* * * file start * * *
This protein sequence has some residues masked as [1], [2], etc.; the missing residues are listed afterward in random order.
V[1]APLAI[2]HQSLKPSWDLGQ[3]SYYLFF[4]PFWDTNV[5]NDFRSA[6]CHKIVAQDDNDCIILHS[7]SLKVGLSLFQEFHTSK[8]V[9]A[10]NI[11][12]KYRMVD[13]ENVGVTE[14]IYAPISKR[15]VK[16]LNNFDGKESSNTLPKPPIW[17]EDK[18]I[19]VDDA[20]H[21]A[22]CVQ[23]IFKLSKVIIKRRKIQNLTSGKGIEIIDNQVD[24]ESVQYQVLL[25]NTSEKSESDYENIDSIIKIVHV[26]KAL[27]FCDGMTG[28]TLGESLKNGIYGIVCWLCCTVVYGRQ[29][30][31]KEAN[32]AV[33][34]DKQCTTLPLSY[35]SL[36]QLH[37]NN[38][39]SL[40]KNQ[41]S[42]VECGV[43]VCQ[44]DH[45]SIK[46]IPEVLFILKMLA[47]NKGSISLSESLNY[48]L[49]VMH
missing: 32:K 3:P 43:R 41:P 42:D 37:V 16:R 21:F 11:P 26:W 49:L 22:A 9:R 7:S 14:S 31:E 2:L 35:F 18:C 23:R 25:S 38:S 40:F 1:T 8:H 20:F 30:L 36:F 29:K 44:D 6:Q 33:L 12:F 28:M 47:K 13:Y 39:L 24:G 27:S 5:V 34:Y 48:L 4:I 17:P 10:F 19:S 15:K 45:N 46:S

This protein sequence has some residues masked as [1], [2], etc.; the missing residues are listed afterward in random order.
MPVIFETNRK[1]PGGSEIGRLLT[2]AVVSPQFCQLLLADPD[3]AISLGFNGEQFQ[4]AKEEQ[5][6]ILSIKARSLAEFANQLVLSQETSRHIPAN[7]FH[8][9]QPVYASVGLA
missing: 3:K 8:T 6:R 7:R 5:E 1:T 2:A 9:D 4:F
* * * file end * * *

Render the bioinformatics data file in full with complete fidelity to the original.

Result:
This protein sequence has some residues masked as [1], [2], etc.; the missing residues are listed afterward in random order.
V[1]APLAI[2]HQSLKPSWDLGQ[3]SYYLFF[4]PFWDTNV[5]NDFRSA[6]CHKIVAQDDNDCIILHS[7]SLKVGLSLFQEFHTSK[8]V[9]A[10]NI[11][12]KYRMVD[13]ENVGVTE[14]IYAPISKR[15]VK[16]LNNFDGKESSNTLPKPPIW[17]EDK[18]I[19]VDDA[20]H[21]A[22]CVQ[23]IFKLSKVIIKRRKIQNLTSGKGIEIIDNQVD[24]ESVQYQVLL[25]NTSEKSESDYENIDSIIKIVHV[26]KAL[27]FCDGMTG[28]TLGESLKNGIYGIVCWLCCTVVYGRQ[29][30][31]KEAN[32]AV[33][34]DKQCTTLPLSY[35]SL[36]QLH[37]NN[38][39]SL[40]KNQ[41]S[42]VECGV[43]VCQ[44]DH[45]SIK[46]IPEVLFILKMLA[47]NKGSISLSESLNY[48]L[49]VMH
missing: 32:K 3:P 43:R 41:P 42:D 37:V 16:R 21:F 11:P 26:W 49:L 22:A 9:R 7:S 14:S 31:E 2:L 35:F 18:C 23:R 25:S 38:S 40:F 1:T 8:H 20:F 30:L 36:F 29:K 44:D 6:Q 33:L 12:F 28:M 47:K 13:Y 39:L 24:G 27:S 5:V 34:Y 48:L 4:I 17:P 10:F 19:S 15:K 45:N 46:S

This protein sequence has some residues masked as [1], [2], etc.; the missing residues are listed afterward in random order.
MPVIFETNRK[1]PGGSEIGRLLT[2]AVVSPQFCQLLLADPD[3]AISLGFNGEQFQ[4]AKEEQ[5][6]ILSIKARSLAEFANQLVLSQETSRHIPAN[7]FH[8][9]QPVYASVGLA
missing: 3:K 8:T 6:R 7:R 5:E 1:T 2:A 9:D 4:F